The Walt Disney Family Museum
A Disney Attraction Reviewby Eric Johnson, PassPorter Guest Contributor
Last modified 07-11-2013
Earlier this year, I spent five days in San Francisco for business.
Since we had never been to the City by the Bay before, my wife Jean decided to accompany me and take in some of the famous sites the beautiful city has to offer. I didn’t have a lot of free time, but decided I absolutely had to ride a cable car, see the Golden Gate Bridge, and visit the Walt Disney Family Museum at The Presidio.
Walt Disney Family Museum
Display from Walt and Lillian's private apartment in Disneyland from The Walt Disney Family Museum in The Presidio of San Francisco
Before I knew about the trip to San Francisco, I had already placed the museum on my Disney "bucket list." I consider myself a huge Disney fan. I love visiting the theme parks and taking Disney cruises. More than that, I admire Walt Disney for the characteristics that helped him to accomplish so much during his 65 years of life. When we are at Disney's Hollywood Studios in Florida, I enjoy spending time looking around in Walt Disney: One Man’s Dream. One Man’s Dream tells of Walt’s life and accomplishments from the perspective of The Walt Disney Company. At the Walt Disney Family Museum, I was intrigued by the way Walt’s personal life is presented from the perspective of his family.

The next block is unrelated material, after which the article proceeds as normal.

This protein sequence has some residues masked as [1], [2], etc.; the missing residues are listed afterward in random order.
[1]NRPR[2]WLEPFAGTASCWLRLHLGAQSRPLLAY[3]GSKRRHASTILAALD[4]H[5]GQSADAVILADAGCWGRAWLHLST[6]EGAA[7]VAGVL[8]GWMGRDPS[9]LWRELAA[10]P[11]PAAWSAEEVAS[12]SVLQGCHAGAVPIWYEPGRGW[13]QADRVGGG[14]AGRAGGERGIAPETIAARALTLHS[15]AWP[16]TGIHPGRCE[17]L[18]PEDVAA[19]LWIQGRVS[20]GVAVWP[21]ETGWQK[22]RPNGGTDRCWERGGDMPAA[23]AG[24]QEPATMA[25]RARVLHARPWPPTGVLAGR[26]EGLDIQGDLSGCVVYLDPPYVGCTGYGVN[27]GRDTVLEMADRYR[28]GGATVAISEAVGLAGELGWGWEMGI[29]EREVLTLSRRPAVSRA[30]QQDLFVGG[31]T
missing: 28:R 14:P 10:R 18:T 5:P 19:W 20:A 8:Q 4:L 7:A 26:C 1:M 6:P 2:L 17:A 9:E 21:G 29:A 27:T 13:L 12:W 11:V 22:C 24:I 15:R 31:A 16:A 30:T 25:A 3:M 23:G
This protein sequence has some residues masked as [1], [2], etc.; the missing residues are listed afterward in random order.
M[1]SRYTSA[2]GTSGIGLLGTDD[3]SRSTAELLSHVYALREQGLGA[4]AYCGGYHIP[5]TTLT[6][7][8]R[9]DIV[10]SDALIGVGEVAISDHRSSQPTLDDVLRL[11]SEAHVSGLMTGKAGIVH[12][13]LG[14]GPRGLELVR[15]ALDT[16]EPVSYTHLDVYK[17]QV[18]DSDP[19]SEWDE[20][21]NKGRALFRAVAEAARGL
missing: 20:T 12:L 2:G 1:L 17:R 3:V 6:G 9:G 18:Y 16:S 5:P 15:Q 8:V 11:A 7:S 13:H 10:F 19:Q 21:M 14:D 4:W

During his lifetime, Walt Disney was known as an animator, producer, entertainer, storyteller, and visionary. An entire generation across the United States knew him as "Uncle Walt," as he was broadcast into their living rooms every Sunday night. Today, most Americans were born after his death and know of Walt primarily because of The Walt Disney Company. Like other luminaries from the early 20th century, his name has come to represent an entire global brand. Retail stores, merchandise, theme parks, cruise ships, movies, and television channels all bear his name. Lost in all of this fame and accomplishment is the man, Walter Elias Disney, who was also a brother, husband, and father. The appropriately-named Walt Disney Family Museum in The Presidio of San Francisco sets out to create a balance between the public Walt and Walt the family man.
Inside the museum, the balance between private and public is achieved right from the beginning. In the lobby outside the main part of the museum, guests see many professional awards, including Walt’s Oscars, side by side with personal effects such as the artwork that adorned the walls of the Disney home. I enjoyed meandering between the oil painting "Davy Crockett’s Cabin in Winter," which hung in Walt and Lillian’s living room, and the Academy Award statues Walt was given for Snow White and the Seven Dwarfs. Especially interesting to me, and a nice personal touch, is a small sample of the furnishings found inside Walt and Lillian’s personal apartment above the Firehouse in Disneyland. The Disneys loved the Victorian era and Lillian collected cranberry glass. These tastes influenced the decor of the apartment, which is demonstrated in the display.